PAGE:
Recently, near the end of a nice, long chatty dinner with a friend she reached over and readjusted a piece of my hair. “There,” she said. “That’s been driving me crazy all night.”
My hair has been driving her crazy all night? Oh sister, that’s nothing compared to what’s it’s been doing to me for years. Forget the bad hair day, I’ve been struggling with thinning hair for nearly a decade. What my friend saw as a cute little piece of my bangs looking west when she thought it should be facing east was the result of my latest comb-over experiment—another attempt to camouflage the fact that I’ve lost more than half of my hair.
Like most women with hair-loss issues (there are nearly as many of us as there are men with the problem), I don’t have bald patches that appear suddenly (alopecia areata) or a receding hairline. I do have a general thinning on the top of my head, particularly around my part. Which is why I relocate my part on a regular basis—resulting in bangs that are sometimes directionally confused. I also pile my hair on the top of my head a lot, hoping that my messy topknot will flop over in a semi-charming manner, providing more scalp coverage.
My camo efforts typically go straight into the epic fail department, right next to my attempts to figure out what I did to the hair gods to make them punish me like this.
Should I blame my genes? Hair loss can run in families and can be handed down via either gender. Trouble is, I can’t find anybody who is or was balding or with thinning hair on either side of my family—mom, dad, grandparents; nobody! My Aunt Norma is 99 and she still has a full head of hair!
Is stress the culprit? I haven’t been divorced (which has been linked with stress-related hair loss), nor have I had chemotherapy to treat cancer, which is well known to cause hair loss. I have the usual life stressors that everybody else has, which makes me grumpy because I don’t see most of them having to do elaborate comb overs to hide their hair loss (but then I think about people who have hair loss because of chemo and I feel stupid for even complaining).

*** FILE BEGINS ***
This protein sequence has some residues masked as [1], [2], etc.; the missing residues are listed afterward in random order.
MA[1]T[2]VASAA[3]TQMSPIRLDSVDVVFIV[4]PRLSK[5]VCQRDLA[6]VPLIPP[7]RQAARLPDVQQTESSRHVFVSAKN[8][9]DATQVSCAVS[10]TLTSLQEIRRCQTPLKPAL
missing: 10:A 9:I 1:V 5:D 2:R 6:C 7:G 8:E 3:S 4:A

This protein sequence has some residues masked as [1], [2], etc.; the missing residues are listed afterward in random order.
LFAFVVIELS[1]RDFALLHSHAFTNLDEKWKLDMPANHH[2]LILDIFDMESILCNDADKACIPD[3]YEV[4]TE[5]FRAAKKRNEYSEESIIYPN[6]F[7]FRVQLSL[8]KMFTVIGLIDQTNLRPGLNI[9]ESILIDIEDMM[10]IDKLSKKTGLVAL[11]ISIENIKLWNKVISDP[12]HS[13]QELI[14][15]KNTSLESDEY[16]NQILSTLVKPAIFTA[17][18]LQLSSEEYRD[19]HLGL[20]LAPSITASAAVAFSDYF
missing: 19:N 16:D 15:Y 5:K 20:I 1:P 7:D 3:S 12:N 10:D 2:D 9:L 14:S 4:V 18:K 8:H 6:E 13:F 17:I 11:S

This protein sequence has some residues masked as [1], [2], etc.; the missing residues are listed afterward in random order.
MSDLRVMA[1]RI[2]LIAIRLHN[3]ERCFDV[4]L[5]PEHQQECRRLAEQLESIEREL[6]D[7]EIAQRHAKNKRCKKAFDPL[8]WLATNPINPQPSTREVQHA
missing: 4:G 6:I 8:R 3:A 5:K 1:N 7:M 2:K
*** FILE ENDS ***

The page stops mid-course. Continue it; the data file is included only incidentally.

Could it be my thyroid? “Please, let my thyroid be underactive!” This is what I say to most every doctor I’ve ever seen, since I think it would be a lovely explanation for my hair loss, weight gain, and the fact that the twin caterpillars I once had sitting above my eyes (my eyebrows) have disappeared. But, alas, my thyroid test results have never come back in a range that inspired any doctor to take corrective action. A thyroid disorder can do a number on the health of your hair, but, apparently, not on mine.
Is it my age? I am 50+ and postmenopausal. And those two things definitely hike a woman’s odds of thinning hair (even in the eyebrow area and elsewhere on the body), in part because of hormone fluctuations.
Given my age and postmenopausal state, the absence of any thyroid issues (I am going to go to my grave insisting that I have an undiagnosed thyroid disorder), and in spite of the fact that I can find no bald spots in my family tree, my dermatologist has decided I may have the female version of male pattern baldness called androgenetic alopecia. Apparently this hereditary brand of hair torture strikes more than 30 million American women my age (all of whom must be much better than I am at hiding it).
What options am I considering? My derm said if my condition worsens I could try to regrow my hair like men do with drugs like Rogaine and a few others now available (no thank you; any growth that occurs stops once you stop applying the drug). I could consider a hair transplant where hair is moved from one part of my head to a part that’s less hairy, but it’s not incredibly successful with women (with men, they’re experimenting with transplanting leg hair to the head; um, eww?).
For now, I’m taking a daily biotin, a B vitamin that’s thought to strengthen hair follicles. I occasionally slather my hair with a highly fragrant product that claims to plump up hair shafts; this does seem to provide a temporary thickening (although the most noticeable side effect is that my dogs seem to want to eat my pungent head). I may even try topical melatonin; in one study men and women showed less hair loss after three months of nightly applications.
In the meantime, I’m getting very creative with my hair styling—and counting on my friends to help me out (or hand me a hat) when my creativity goes awry.